Why Don't We Do It in the Road?

Blacktop Optional, Part II

May 1, 2002
Outside Magazine

Photograph by Eric Swanson

Photograph by Eric Swanson

Photograph by Eric Swanson

Speedplay Zero pedals ($195; 800-468-6694, www.speedplay.com)
Speedplay's Zeros feature a dual-sided design that lets you click in without hunting around and unclip with a gentle twist. But it's their unique retention mechanism that makes them special: No matter how hard you pull up on the pedals, you can't pop out. This year's model also lets you adjust float—turn two screws, and your heel can go from fixed to 15 degrees of wiggle.

Easton EC90 handlebars ($160; 831-394-7114, www.eastonbike.com)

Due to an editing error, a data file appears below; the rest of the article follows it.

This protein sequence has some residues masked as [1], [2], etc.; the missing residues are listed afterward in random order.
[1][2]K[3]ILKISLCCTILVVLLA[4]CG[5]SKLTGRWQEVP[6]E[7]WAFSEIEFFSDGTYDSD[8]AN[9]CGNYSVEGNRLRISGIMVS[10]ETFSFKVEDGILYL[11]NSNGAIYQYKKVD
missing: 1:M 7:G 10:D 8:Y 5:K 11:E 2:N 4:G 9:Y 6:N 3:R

Easton's carbon-fiber bars are astonishingly light—at 185 grams, they weigh about 35 grams less than most aluminum bars. But gram shaving isn't the entire point: These bars eat chatter. Thanks to carbon's natural vibration-damping properties, hands and shoulders feel noticeably fresher after two hours of coarse state-highway riding.
Reynolds Ouzo Pro FORK ($335; 760-798-8008, www.reynoldscomposites.com)
Road forks need to be stiff for precise handling, yet pliant so the road doesn't shake the fillings out of your teeth. Reynolds Ouzo Pro fork strikes that elusive balance. Unlike metal, which can be a full pound heavier, carbon-fiber lets designers change the orientation of the material to make a fork that's laterally rigid (for cornering) but forgiving fore and aft (for absorbing bumps)

Oakley Magnesium M-frame ($225; 800-336-3994, www.oakley.com)
An incredible step forward in eyewear craftsmanship, the M-Frames unfold like the blades of a Swiss Army knife—they pop open with a precise, dutiful feel. The magnesium frame is lighter than titanium or aluminum, and stronger than plastic. On your face, the fit is firm but comfortable, the optics amazingly crisp.

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